So why do you never see the names of people who put all their hard work into a piece of art? You only see the one: Bill Viola. Andy Warhol. Matthew Barney (Barney in particular is absolutely kidding himself if he thinks he created anything alone). The difference is this: once you see the reality of what went into an art work, it doesn't seem as magical, or as "genius." It would seem more like a huge Blockbuster movie or a "Special Thanks To" section at the beginning of a novel. It would mean that the art didn't just materialize out of thin air to be exhibited at a museum. At my recent internship at Franconia Sculpture Park I have witnessed this phenomenon thousands of times. One of the main questions I am asked when conducting tours or engaging on any level with park visitors is: "Who's the guy that made all these sculptures?"

In some ways, I still want to believe in this idea of genius. I still want to see that one person's time and effort can be put into creating something so beautiful and powerful that it makes me cry on the spot. Maybe it's because I never get any help. Not sure. I still want to believe this even though I saw for myself that Bill Viola is a walking, circle-talking, idea with a wife who is the executor of these ideas.

Which really makes me wonder: If art is not capable of being produced at the expense of one person's hand anymore, does that mean that the real definition of artist is "idea maker"? Are artists in the twenty-first century only capable of conceptual art because the actual execution of their ideas is completely beyond their ability?

OR:

Does it mean that artists don't exist anymore?

OR:

Has it always been this way? Has there always been a "Kira Perov" hovering underneath the elbow of the artist as he floats around in his bubble of ideas?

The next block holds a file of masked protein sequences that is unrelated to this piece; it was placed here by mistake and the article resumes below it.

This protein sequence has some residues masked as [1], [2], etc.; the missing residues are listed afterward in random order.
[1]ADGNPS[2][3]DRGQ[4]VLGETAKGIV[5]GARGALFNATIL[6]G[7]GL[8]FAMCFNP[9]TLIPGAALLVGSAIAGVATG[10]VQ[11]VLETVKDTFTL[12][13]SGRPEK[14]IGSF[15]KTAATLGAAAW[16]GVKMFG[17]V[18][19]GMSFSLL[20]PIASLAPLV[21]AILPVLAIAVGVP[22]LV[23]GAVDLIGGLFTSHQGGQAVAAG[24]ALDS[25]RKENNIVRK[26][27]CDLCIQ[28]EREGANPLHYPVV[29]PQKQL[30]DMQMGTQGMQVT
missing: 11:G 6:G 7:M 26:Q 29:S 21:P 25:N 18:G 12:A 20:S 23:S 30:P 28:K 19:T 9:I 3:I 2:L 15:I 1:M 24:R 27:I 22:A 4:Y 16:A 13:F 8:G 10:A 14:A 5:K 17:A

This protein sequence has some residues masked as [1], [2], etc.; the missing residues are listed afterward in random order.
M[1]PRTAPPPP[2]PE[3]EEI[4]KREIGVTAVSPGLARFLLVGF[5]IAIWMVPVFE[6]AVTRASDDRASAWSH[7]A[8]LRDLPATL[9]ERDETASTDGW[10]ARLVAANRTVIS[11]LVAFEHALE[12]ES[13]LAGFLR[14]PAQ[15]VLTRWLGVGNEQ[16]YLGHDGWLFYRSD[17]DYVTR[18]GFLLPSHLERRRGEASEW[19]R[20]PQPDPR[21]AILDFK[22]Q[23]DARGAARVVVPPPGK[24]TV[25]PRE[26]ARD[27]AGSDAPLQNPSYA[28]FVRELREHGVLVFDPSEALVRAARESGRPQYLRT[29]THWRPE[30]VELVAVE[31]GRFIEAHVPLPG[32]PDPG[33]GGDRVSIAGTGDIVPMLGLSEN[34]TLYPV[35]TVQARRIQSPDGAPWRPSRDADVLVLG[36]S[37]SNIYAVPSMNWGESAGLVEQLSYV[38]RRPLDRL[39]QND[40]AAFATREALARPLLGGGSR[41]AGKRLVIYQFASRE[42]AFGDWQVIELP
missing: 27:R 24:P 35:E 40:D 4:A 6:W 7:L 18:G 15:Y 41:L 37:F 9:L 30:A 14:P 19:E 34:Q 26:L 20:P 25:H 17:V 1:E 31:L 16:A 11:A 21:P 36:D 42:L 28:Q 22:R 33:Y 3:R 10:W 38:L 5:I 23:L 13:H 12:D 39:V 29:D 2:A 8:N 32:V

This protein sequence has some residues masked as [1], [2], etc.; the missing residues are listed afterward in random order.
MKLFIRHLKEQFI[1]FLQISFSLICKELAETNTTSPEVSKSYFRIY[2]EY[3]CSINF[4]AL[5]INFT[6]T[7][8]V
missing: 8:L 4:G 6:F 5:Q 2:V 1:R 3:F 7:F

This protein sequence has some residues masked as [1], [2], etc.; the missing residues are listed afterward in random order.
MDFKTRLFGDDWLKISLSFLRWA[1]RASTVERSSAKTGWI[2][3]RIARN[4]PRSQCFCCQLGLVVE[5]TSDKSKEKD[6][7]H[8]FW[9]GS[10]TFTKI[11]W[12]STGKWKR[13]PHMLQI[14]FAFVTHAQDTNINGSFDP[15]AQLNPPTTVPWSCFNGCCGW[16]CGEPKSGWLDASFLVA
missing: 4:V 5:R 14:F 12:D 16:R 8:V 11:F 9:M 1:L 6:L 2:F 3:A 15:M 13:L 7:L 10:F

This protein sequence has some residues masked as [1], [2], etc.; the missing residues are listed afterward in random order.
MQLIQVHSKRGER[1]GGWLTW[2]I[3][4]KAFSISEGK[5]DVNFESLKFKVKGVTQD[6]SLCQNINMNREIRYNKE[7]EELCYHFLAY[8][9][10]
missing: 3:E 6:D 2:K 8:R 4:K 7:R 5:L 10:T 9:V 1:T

I'm saying "he" simply because I'm speaking of the Bill-Kira dynamic. I know there is a whole layer of gender roles that I could dissect here, but I almost think it's too obvious. Or maybe I just want to ignore it. Somehow I don't think that Kira would actually appreciate it very much. She works damn hard, and she likes what she does. If, at the end of the day her name isn't up on the wall, maybe it just doesn't matter that much. She chose this as her role in Bill's life and in his career. To say that she resigned herself to it or that she was forced by ideological ideals to adopt this position would be damn offensive.

Not to mention the fact that I haven't even talked about Viola's work, really. At the end of the convocation he played his piece Three Women, and the audience held its breath as Viola's true voice, his idea, rang out across the chapel.

Excerpt from Three Women, 2008

This is a really bad bootleg, and it doesn't do the piece any justice, but at least you can get a sense of what we saw at the convo (which of course didn't really do the piece justice either). I know at least several people who were moved to tears by this recent work; a completely different reaction from the early experimental videos that were also screened at Lawrence this week. Seeing his old videos in comparison to his newer videos wasn't jarring at all like I thought it would be. It was not a juxtaposition of old work vs. new work but a view of a transformation and progression over time. His early work shows the beginning of his exploration of his medium. His new work shows his control of it as the technology continues to change and develop.